This weekend, Brian Birmingham posted none other than 25 tweets one after the other. The WoW Classic chief’s goal was to bring the church back to the center of the village. In fact, he believes that he is considered, wrongly, the great guru of the MMORPG development team.
First, he explains that he is just one of the two main software engineers on the Classic team. When he was younger, he was on his own, and now that the team has grown, there are two. He also admits that it wouldn’t be bad if there were too many (hello to Mike Ybarra by the way). However, even when he was alone, he was assisted by Omar Gonzalez.
He adds that you have to keep in mind that the Classic team is part of the World of Warcraft team. The WoW team is responsible for both Dragonflight and Classic: Wrath of the Lich King. Much of the code is now shared and everyone is working on it.
However, Brian remains one of the maintainers of the part that deals with Classic (including WotLK). Officially, he reports to his technical director. But who is responsible for the design in this case? Well, it’s a team effort.
At the beginning of Classic, Blizzard assumed that design decisions would be few enough to allow engineers to work them out based on technical limitations and gain direct oversight from the game director. He has hired technical designers but continues to check and be supervised.
But why is Brian explaining all this? Well, because he seems a little tired of being held responsible for all the decisions that are made about the game, he doesn’t want to blame anyone and adds that no one makes all the decisions. Therefore, the mistakes or controversial choices that have been made (such as the absence of automatic group search) are collegial.
So what does Brian do? This is the subject of the following tweets of him, of which I offer a translation:
So what’s my job?
To begin with: I am a people manager. I recruit people who are related to me. I rate their performance.
The people who work for me know that I am responsible for evaluating their performance. If I force it to them when making decisions, it’s not leadership, it’s intimidation.
It is important that I make them understand that they may disagree with me and continue to do a good job.
Another aspect of my job is to create a positive team culture. This is an area where it makes sense to exercise my “power”. It is my responsibility to hold people accountable if they make colleagues uncomfortable or unable to work.
Likewise, it is my responsibility to recognize and promote (both ways) the people who contribute to the success of their colleagues. Fostering a teamwork and cooperation environment is probably the most IMPORTANT aspect of this work.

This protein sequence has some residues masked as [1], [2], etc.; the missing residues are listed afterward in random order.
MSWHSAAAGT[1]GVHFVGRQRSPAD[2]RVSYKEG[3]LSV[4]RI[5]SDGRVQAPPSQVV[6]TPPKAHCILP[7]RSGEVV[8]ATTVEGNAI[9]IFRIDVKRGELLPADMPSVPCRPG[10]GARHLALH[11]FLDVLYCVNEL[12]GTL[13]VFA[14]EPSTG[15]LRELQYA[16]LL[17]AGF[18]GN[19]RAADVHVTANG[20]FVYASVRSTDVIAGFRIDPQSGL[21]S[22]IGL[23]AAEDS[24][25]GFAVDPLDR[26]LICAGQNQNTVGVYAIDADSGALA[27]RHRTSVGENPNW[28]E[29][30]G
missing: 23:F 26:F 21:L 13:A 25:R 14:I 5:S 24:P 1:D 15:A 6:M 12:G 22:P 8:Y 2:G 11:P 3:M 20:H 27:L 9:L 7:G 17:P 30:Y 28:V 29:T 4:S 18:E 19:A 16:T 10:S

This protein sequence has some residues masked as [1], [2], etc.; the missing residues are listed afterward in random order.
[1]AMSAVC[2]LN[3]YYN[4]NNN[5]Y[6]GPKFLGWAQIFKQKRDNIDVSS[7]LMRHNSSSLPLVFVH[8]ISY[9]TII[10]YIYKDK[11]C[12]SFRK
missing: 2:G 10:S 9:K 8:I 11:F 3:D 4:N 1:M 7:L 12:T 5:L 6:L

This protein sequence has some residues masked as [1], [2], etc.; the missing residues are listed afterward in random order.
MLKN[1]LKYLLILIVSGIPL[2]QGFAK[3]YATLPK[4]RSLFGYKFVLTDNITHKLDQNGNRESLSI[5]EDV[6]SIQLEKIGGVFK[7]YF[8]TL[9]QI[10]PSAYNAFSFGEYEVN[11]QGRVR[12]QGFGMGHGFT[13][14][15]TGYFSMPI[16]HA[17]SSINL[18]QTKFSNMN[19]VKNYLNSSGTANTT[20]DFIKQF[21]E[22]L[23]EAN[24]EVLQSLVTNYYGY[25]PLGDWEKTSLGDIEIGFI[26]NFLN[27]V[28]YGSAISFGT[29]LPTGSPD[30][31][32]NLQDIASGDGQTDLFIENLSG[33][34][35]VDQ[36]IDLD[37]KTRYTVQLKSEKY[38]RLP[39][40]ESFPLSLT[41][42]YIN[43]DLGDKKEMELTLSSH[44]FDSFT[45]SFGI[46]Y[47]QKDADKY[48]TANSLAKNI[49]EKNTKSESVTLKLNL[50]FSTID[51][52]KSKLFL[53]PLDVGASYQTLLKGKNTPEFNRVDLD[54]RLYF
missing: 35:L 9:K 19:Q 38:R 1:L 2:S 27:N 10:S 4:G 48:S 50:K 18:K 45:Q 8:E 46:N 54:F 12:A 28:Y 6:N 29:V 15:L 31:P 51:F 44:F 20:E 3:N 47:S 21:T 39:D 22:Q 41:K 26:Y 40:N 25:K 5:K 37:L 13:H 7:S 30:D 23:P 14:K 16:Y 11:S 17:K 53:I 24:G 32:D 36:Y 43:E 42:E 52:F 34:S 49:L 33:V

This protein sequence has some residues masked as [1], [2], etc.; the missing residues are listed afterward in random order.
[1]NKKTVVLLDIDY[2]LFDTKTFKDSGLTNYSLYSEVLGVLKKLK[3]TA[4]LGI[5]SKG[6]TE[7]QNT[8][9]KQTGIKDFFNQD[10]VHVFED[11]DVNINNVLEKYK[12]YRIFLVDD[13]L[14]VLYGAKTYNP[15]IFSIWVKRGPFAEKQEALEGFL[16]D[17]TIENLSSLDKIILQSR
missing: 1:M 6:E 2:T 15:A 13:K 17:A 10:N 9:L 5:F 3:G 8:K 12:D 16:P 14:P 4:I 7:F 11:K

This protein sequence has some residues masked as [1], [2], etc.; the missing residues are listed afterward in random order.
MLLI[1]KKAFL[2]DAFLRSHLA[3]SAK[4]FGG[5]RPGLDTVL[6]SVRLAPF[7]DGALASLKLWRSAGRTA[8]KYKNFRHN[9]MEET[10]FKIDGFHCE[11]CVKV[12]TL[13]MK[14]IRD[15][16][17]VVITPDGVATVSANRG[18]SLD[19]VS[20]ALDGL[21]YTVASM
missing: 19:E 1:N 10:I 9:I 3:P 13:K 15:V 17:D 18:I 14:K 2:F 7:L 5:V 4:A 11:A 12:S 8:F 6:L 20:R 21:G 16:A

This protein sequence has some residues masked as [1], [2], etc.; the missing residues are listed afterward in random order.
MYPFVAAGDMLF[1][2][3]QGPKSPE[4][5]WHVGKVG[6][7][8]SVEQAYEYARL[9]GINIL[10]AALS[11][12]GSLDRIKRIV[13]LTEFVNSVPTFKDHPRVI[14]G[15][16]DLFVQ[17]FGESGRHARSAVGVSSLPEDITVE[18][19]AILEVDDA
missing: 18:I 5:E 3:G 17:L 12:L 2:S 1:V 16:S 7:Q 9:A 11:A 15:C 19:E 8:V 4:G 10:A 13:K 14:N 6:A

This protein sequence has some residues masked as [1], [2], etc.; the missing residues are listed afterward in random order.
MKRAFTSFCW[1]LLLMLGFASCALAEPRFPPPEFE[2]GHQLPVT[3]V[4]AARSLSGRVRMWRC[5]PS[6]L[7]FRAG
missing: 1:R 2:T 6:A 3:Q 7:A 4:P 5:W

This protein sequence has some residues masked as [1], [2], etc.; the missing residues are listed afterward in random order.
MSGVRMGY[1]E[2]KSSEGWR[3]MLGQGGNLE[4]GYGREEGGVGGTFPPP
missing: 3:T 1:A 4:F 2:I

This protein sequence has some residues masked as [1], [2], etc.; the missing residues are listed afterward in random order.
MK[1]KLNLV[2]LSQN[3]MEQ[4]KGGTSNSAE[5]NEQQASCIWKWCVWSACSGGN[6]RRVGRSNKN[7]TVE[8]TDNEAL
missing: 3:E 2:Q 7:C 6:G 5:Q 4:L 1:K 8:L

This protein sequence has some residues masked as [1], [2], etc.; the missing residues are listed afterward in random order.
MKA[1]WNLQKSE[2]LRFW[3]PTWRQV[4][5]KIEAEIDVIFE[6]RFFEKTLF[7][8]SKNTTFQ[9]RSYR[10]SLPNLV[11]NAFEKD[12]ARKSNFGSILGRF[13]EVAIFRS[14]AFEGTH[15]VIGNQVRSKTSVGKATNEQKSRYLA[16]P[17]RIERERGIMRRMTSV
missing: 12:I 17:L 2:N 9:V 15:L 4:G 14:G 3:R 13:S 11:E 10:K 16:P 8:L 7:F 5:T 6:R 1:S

Brian then faces the fact that he doesn’t make direct game development decisions, he delegates. He tries to find the person who will fill a position in the best possible way, so he analyzes his work and helps him if necessary. He points out possible problems, but he doesn’t try to do the work of others.
He also talks a lot about how a team is managed at Blizzard:
If delegating important decisions seems insane to you, you have a lot to learn about leadership. Often, because I am responsible for so many things, I don’t know the details of a problem. Trusting others to do your job well is an essential leadership skill.
That doesn’t mean he doesn’t know anything. When I ask: “Have you thought about it …?”. I try to ensure that all possibilities have been fully explored. It would be arrogant to assume that I know better than the person doing the job, but it would be irresponsible not to share my concerns.
The last aspect (at least the one I can list at the moment) is communication. I am responsible for describing my team’s job to other teams, both within the World of Warcraft team and outside the rest of Blizzard.
A little further on, Brian explains that he obviously talks a lot with his superior, the Technical Director, but also other people such as the Game Director, the Artistic Director and the Production Management. Are these the people who actually make the decisions? Yes and no because, although they can tell him what to do, they prefer to guide him in one direction and make sure all roads have been explored.
These are people who have a very global, less detailed view. They handle everything WoW, Classic and Retail, trying to satisfy as many players as possible. For his part, Brian focuses specifically on Classic.
Returning to the original comment that I am “THE boss”, it is fair to say that I am at the highest level of the organization chart thinking mainly of the classic.
But there are people around me who influence all my decisions and who have their own decision-making authority. This highlights the difference between traditional press interviews and Twitter posts.
I can speak with authority on behalf of the company * in press interviews * because we have discussed it and have come to a consensus that we are ready to share. On Twitter, I reply * alone *.
On Twitter, it’s just me: one person, with more authority than others, but always just me, and not the entire Classic team. So I can’t always answer your question.
Sometimes I don’t know the answer.
Sometimes I don’t decide.
Sometimes I have delegated it.
That doesn’t mean I don’t read them and pass them on to the team. This doesn’t mean I don’t care. (I care so much about you guys, you have no idea). But that means he often tweeted about something else.
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